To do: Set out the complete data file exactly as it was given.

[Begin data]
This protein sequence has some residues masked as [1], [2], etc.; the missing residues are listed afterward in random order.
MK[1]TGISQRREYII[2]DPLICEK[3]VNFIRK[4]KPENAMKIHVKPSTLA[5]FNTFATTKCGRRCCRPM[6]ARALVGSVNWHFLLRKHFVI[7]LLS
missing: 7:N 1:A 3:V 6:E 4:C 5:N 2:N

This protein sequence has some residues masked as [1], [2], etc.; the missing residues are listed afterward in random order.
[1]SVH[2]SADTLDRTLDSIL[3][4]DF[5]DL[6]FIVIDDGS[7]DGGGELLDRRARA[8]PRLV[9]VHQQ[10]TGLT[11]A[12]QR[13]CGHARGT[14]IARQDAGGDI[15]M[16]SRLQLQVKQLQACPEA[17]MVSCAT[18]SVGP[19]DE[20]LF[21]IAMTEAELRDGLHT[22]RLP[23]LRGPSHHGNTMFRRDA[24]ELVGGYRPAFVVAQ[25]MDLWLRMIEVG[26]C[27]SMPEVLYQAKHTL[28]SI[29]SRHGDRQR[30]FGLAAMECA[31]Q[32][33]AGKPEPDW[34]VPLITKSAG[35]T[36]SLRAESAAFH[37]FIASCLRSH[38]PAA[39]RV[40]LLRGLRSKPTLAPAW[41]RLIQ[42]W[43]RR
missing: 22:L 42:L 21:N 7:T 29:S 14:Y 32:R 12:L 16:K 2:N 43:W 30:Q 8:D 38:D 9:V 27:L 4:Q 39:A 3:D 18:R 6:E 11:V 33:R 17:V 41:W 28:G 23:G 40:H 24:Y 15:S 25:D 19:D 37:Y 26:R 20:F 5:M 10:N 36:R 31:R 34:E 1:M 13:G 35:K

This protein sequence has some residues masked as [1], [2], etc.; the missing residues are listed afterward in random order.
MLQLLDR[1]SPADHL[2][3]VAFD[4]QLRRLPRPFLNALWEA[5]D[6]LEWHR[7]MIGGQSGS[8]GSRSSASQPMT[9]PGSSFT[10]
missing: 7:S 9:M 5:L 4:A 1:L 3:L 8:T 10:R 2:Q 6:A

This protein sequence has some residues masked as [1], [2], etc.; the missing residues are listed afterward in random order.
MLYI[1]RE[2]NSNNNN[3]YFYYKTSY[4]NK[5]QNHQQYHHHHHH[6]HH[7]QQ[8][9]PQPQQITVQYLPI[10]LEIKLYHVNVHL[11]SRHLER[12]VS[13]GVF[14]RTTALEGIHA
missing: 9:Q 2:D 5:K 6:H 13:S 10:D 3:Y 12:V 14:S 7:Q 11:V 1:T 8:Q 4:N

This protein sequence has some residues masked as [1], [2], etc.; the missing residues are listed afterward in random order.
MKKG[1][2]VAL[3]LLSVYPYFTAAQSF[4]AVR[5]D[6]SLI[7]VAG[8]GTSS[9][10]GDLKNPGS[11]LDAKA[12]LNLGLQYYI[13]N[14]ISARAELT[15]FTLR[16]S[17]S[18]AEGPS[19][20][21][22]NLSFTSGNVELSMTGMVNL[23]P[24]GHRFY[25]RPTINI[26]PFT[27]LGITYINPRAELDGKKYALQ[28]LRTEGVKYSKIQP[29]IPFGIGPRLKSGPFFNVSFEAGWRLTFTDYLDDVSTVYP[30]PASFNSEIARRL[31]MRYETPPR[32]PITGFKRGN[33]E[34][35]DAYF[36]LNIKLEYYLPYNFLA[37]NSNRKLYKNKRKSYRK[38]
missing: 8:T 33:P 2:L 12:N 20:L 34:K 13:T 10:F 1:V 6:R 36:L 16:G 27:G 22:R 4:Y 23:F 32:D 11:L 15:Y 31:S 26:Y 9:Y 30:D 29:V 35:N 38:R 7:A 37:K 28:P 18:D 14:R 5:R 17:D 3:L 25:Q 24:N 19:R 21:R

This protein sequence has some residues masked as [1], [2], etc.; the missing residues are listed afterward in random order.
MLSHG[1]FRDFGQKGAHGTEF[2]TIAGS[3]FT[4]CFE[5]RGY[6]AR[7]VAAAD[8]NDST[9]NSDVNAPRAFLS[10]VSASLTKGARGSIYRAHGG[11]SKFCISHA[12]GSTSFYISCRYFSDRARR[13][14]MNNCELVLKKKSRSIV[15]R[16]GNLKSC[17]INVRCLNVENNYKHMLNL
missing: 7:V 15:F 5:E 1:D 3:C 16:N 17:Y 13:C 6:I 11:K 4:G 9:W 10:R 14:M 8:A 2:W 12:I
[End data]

This protein sequence has some residues masked as [1], [2], etc.; the missing residues are listed afterward in random order.
MK[1]TGISQRREYII[2]DPLICEK[3]VNFIRK[4]KPENAMKIHVKPSTLA[5]FNTFATTKCGRRCCRPM[6]ARALVGSVNWHFLLRKHFVI[7]LLS
missing: 7:N 1:A 3:V 6:E 4:C 5:N 2:N

This protein sequence has some residues masked as [1], [2], etc.; the missing residues are listed afterward in random order.
[1]SVH[2]SADTLDRTLDSIL[3][4]DF[5]DL[6]FIVIDDGS[7]DGGGELLDRRARA[8]PRLV[9]VHQQ[10]TGLT[11]A[12]QR[13]CGHARGT[14]IARQDAGGDI[15]M[16]SRLQLQVKQLQACPEA[17]MVSCAT[18]SVGP[19]DE[20]LF[21]IAMTEAELRDGLHT[22]RLP[23]LRGPSHHGNTMFRRDA[24]ELVGGYRPAFVVAQ[25]MDLWLRMIEVG[26]C[27]SMPEVLYQAKHTL[28]SI[29]SRHGDRQR[30]FGLAAMECA[31]Q[32][33]AGKPEPDW[34]VPLITKSAG[35]T[36]SLRAESAAFH[37]FIASCLRSH[38]PAA[39]RV[40]LLRGLRSKPTLAPAW[41]RLIQ[42]W[43]RR
missing: 22:L 42:L 21:N 7:T 29:S 14:Y 32:R 12:L 16:K 2:N 43:W 30:Q 8:D 38:D 9:V 27:L 4:Q 39:A 3:D 18:R 6:E 11:V 33:R 17:V 41:W 28:G 23:G 40:H 24:Y 15:S 25:D 19:D 37:Y 26:R 20:F 5:M 10:N 36:R 31:R 34:E 1:M 13:G 35:K

This protein sequence has some residues masked as [1], [2], etc.; the missing residues are listed afterward in random order.
MLQLLDR[1]SPADHL[2][3]VAFD[4]QLRRLPRPFLNALWEA[5]D[6]LEWHR[7]MIGGQSGS[8]GSRSSASQPMT[9]PGSSFT[10]
missing: 7:S 9:M 5:L 4:A 1:L 3:L 8:T 10:R 2:Q 6:A

This protein sequence has some residues masked as [1], [2], etc.; the missing residues are listed afterward in random order.
MLYI[1]RE[2]NSNNNN[3]YFYYKTSY[4]NK[5]QNHQQYHHHHHH[6]HH[7]QQ[8][9]PQPQQITVQYLPI[10]LEIKLYHVNVHL[11]SRHLER[12]VS[13]GVF[14]RTTALEGIHA
missing: 9:Q 2:D 5:K 6:H 13:S 10:D 3:Y 12:V 14:S 7:Q 11:V 1:T 8:Q 4:N

This protein sequence has some residues masked as [1], [2], etc.; the missing residues are listed afterward in random order.
MKKG[1][2]VAL[3]LLSVYPYFTAAQSF[4]AVR[5]D[6]SLI[7]VAG[8]GTSS[9][10]GDLKNPGS[11]LDAKA[12]LNLGLQYYI[13]N[14]ISARAELT[15]FTLR[16]S[17]S[18]AEGPS[19][20][21][22]NLSFTSGNVELSMTGMVNL[23]P[24]GHRFY[25]RPTINI[26]PFT[27]LGITYINPRAELDGKKYALQ[28]LRTEGVKYSKIQP[29]IPFGIGPRLKSGPFFNVSFEAGWRLTFTDYLDDVSTVYP[30]PASFNSEIARRL[31]MRYETPPR[32]PITGFKRGN[33]E[34][35]DAYF[36]LNIKLEYYLPYNFLA[37]NSNRKLYKNKRKSYRK[38]
missing: 8:T 33:P 2:L 12:N 20:L 34:K 13:T 10:F 1:V 6:R 36:L 16:G 27:G 22:R 4:Y 23:F 32:D 11:L 15:Y 31:S 26:Y 9:Y 30:D 29:V 35:N 38:R 7:A 37:K 28:P 18:D 14:R 5:R 17:D 3:L 25:Q 24:N 19:R 21:R

This protein sequence has some residues masked as [1], [2], etc.; the missing residues are listed afterward in random order.
MLSHG[1]FRDFGQKGAHGTEF[2]TIAGS[3]FT[4]CFE[5]RGY[6]AR[7]VAAAD[8]NDST[9]NSDVNAPRAFLS[10]VSASLTKGARGSIYRAHGG[11]SKFCISHA[12]GSTSFYISCRYFSDRARR[13][14]MNNCELVLKKKSRSIV[15]R[16]GNLKSC[17]INVRCLNVENNYKHMLNL
missing: 7:V 15:F 5:E 1:D 3:C 16:N 17:Y 13:C 6:I 11:K 4:G 9:W 10:R 14:M 8:A 2:W 12:I